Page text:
Following the deployment and grid-connection of NWEI’s Azura wave energy device conducted last month, the device has now started producing clean power to Hawaii’s electricity grid.
The device has been installed in a 30-meter test berth at the Navy’s Wave Energy Test Site (WETS) in Kaneohe Bay, on the island of Oahu, Hawaii.
It is now delivering power to Marine Corps Base located on the island.
According to US Department of Energy (US DoE), the launch of 20 kW demonstration project at WETS has already proven valuable in gathering performance and reliability data from the device in deep water, open-ocean conditions.
The data collected will be used to further optimize Azura’s performance and refine existing wave energy computer simulations, ultimately supporting commercialization of this technology.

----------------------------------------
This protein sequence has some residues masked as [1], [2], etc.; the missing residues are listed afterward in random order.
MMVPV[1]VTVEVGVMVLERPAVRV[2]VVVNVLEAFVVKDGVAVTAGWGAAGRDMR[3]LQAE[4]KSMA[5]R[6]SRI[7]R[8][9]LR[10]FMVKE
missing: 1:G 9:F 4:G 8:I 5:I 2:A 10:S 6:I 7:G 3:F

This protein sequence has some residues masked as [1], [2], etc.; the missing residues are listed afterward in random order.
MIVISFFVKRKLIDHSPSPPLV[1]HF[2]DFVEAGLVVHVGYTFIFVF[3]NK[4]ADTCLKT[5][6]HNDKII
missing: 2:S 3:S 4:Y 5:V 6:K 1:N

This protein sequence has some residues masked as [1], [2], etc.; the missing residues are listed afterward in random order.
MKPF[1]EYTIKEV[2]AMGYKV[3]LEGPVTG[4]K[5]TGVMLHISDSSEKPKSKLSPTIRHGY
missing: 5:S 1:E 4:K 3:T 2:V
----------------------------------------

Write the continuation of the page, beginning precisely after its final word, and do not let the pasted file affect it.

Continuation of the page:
Northwest Energy Innovations (NWEI), the developer behind the device, with $5 million in additional funding from the Energy Department, will apply lessons learned from this current phase of development to modify the device design in order to improve its efficiency and reliability.
NWEI plans to then test the improved design with a full-scale device rated between 500 kW and 1 MW at WETS at even deeper test berths of 60 to 80 meters over the next several years, according to DoE.
Northwest Energy Innovations is a Portland-based wave energy developer that has built Azura wave energy converter.
Image: US DoE